Why you Pay for Stuff that is Available for Free

Bottled water is a convenience, and that’s what’s sold (convenience), not water as such. Note that at least in Australia, water out of our home tap isn’t free either, so perhaps we can expand this story to include “cheap” as well as free (gratis).

When we go to the cinema, we don’t go to see a movie, we go out for an evening of entertainment – if it was “just a movie” I could wait a while and see it on DVD. Much cheaper. Or even lower cost, watch it on TV some time. But that’s not what we do, for decent movies. This also explains why Event Cinema’s Gold Class occupies a pretty decent niche, it delivers an experience: Gold Class is a regular cinema space but with about 16 pairs of comfortable reclining business class airline seats. You get welcomed in a bar area beforehand for a drink if you want, and pick food and drink from the menu. You choose what you want to get delivered to your seats (there’s a little table in front of the seat pairs) and at how many minutes into the movie. It costs, but it’s well worth it for specific occasions and movies.

Free or cheap isn’t necessarily convenient or desirable. Free in fact always has a price, even if non-monetary. Free also has intrinsic problems as it creates a feeling of entitlement while not engaging the usual concept of reciprocity (you do something for me, I give you something back). So, having a paid-for product that could be acquired elsewhere for free or very cheap, is perfectly sensible and common.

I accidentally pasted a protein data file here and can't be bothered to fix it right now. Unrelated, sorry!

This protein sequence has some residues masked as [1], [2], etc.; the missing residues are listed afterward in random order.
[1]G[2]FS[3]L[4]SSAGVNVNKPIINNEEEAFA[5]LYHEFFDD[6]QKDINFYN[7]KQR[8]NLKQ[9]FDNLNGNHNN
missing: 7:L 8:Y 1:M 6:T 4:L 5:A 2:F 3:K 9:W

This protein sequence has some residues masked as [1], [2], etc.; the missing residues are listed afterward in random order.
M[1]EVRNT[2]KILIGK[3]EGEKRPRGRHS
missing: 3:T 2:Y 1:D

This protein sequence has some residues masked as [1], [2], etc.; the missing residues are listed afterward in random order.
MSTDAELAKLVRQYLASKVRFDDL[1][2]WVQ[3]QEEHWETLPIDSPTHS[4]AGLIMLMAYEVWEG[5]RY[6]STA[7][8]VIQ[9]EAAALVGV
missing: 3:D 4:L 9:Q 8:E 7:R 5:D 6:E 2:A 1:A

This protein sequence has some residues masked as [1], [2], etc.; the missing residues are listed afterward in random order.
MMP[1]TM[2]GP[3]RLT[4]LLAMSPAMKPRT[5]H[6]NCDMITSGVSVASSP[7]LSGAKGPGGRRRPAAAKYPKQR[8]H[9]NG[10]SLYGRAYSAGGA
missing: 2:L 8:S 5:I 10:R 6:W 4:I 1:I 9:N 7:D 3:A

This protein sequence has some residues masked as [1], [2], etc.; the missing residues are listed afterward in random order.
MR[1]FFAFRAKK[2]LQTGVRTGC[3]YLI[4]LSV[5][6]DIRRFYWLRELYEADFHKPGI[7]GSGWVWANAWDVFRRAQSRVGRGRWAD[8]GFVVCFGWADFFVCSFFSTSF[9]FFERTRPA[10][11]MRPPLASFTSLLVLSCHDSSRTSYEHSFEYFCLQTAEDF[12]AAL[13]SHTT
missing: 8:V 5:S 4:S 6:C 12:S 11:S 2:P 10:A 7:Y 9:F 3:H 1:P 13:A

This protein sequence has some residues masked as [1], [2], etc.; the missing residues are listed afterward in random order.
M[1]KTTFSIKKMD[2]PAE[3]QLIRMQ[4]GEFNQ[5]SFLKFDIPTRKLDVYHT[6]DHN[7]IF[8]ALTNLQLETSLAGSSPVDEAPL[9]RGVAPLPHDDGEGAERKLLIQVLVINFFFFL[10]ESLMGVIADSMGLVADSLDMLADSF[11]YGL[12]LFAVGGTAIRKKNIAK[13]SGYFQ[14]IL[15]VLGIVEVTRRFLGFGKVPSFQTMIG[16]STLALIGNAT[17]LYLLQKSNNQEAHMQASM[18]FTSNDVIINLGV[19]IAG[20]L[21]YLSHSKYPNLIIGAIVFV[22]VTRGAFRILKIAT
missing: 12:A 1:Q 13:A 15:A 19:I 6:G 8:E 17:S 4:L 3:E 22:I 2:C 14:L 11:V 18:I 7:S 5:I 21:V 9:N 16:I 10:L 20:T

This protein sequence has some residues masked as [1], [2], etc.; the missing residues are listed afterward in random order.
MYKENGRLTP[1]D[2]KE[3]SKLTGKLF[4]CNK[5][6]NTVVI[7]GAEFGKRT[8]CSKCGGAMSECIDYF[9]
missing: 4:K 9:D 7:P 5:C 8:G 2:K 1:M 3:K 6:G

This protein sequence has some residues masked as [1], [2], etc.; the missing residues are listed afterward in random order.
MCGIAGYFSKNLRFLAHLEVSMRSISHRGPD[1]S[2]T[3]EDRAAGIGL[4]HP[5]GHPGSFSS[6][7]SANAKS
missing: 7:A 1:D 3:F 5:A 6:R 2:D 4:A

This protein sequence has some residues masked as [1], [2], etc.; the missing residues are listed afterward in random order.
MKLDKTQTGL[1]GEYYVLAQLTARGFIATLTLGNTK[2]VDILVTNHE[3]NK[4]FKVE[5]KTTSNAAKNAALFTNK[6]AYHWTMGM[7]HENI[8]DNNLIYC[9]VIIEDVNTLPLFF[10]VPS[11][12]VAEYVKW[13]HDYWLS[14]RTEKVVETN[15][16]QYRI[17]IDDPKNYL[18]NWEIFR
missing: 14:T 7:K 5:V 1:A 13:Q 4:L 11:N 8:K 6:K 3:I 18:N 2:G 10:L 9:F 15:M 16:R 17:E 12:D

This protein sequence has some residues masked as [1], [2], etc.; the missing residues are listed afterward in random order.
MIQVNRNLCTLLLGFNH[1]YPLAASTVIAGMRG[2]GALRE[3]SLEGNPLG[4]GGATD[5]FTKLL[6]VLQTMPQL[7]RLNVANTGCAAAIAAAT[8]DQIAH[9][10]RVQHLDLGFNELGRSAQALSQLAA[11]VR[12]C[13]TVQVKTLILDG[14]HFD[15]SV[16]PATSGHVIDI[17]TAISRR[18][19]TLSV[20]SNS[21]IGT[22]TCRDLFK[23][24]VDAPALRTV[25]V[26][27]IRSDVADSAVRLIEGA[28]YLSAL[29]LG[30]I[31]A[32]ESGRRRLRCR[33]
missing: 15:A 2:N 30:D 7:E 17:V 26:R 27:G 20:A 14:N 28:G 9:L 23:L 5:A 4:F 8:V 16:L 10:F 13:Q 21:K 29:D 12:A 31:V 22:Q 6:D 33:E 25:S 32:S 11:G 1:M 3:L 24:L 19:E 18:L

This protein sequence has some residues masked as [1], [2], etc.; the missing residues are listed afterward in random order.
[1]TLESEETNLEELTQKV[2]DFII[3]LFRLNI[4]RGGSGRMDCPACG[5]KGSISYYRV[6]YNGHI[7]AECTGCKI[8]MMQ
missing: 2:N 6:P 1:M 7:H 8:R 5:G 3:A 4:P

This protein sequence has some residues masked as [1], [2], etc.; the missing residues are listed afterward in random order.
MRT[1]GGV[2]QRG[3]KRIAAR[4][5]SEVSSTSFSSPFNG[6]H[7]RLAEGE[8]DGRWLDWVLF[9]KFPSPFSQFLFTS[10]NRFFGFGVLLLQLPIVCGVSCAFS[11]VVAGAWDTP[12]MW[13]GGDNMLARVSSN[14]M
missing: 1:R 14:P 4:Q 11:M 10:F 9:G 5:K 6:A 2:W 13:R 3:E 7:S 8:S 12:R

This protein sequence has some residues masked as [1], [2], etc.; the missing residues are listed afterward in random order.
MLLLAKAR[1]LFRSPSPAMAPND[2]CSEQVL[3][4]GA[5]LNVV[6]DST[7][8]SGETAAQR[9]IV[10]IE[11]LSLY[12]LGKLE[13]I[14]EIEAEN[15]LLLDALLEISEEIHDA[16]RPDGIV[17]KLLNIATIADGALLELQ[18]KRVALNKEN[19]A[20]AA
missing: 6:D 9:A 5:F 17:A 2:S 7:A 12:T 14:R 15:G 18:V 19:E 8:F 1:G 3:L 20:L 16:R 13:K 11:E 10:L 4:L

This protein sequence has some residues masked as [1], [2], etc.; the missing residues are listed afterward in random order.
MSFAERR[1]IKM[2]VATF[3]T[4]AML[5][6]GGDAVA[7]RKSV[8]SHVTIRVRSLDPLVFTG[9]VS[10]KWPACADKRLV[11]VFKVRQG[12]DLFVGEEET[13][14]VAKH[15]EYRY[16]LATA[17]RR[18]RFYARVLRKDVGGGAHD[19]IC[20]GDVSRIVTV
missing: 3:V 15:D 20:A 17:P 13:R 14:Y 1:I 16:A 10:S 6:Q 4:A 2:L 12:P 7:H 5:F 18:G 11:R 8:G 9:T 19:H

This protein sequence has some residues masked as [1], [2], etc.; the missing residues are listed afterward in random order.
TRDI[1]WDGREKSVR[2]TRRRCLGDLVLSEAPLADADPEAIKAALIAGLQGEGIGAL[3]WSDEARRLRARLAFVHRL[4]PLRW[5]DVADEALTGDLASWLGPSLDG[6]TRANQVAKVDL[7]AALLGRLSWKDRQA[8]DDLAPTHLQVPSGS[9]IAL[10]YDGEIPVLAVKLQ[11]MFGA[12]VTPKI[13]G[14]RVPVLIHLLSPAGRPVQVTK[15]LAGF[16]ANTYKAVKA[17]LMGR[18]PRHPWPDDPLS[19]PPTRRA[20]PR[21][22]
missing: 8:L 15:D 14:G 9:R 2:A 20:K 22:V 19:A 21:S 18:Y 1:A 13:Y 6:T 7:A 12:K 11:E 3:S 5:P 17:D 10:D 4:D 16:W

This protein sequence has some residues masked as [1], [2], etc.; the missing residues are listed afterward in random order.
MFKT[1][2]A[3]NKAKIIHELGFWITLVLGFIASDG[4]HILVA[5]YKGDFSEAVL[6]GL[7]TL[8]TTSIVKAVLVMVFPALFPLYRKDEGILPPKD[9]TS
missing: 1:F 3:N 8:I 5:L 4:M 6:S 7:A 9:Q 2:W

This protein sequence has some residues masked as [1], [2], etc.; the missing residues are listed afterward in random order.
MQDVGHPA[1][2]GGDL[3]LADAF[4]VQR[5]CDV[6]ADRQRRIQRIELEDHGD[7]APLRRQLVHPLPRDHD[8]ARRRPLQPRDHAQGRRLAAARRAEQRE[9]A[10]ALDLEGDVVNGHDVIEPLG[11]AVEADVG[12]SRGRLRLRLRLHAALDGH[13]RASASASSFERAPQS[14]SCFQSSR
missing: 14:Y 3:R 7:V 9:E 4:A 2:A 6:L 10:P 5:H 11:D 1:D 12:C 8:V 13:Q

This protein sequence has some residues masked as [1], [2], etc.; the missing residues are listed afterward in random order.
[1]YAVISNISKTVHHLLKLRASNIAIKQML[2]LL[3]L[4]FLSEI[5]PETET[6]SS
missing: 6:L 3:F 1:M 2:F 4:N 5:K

Take TV shows. I don’t watch much, and I have my MythTV setup record everything I want so I can watch it when I want – also skipping commercials. That’s a non-ideal solution, merely working with how the content is currently offered. I could also download the same shows online, but that’s illegal.
Who are the customers of a TV station? Not the viewers. It’s the advertisers. And thus you have a very nasty triangle where quality loses out, and even availability. I pay for the free-to-air TV shows in terms of inconvenience, and my MythTV setup merely mitigates some of that. In addition I’m fully aware that it undermines the business model of the TV station. However, I am not responsible for their business model. It’s outdated and should adjust. It’s not and that’s their problem. I won’t break the law for that, but I’ll use available technology to aid my convenience.

I would happily do micro-payments to follow the series and programs I want, with a simple intermediary between me and the producers. This would also mean that the audience is directly engaged and intrinsically global, and thus a good series would continue even if the advertising revenue in a particular region diminishes.
Current TV stations and media distribution companies could be such intermediaries and make a healthy (and sustainable!) living out of it. Some try things, but I don’t think any of them really “get it”.
Then again, it’s really difficult to make such a change from within an existing organisation, as it cannibalises the old revenue stream. Typically, it needs to be set up as a separate business, both in terms of management as well as financially.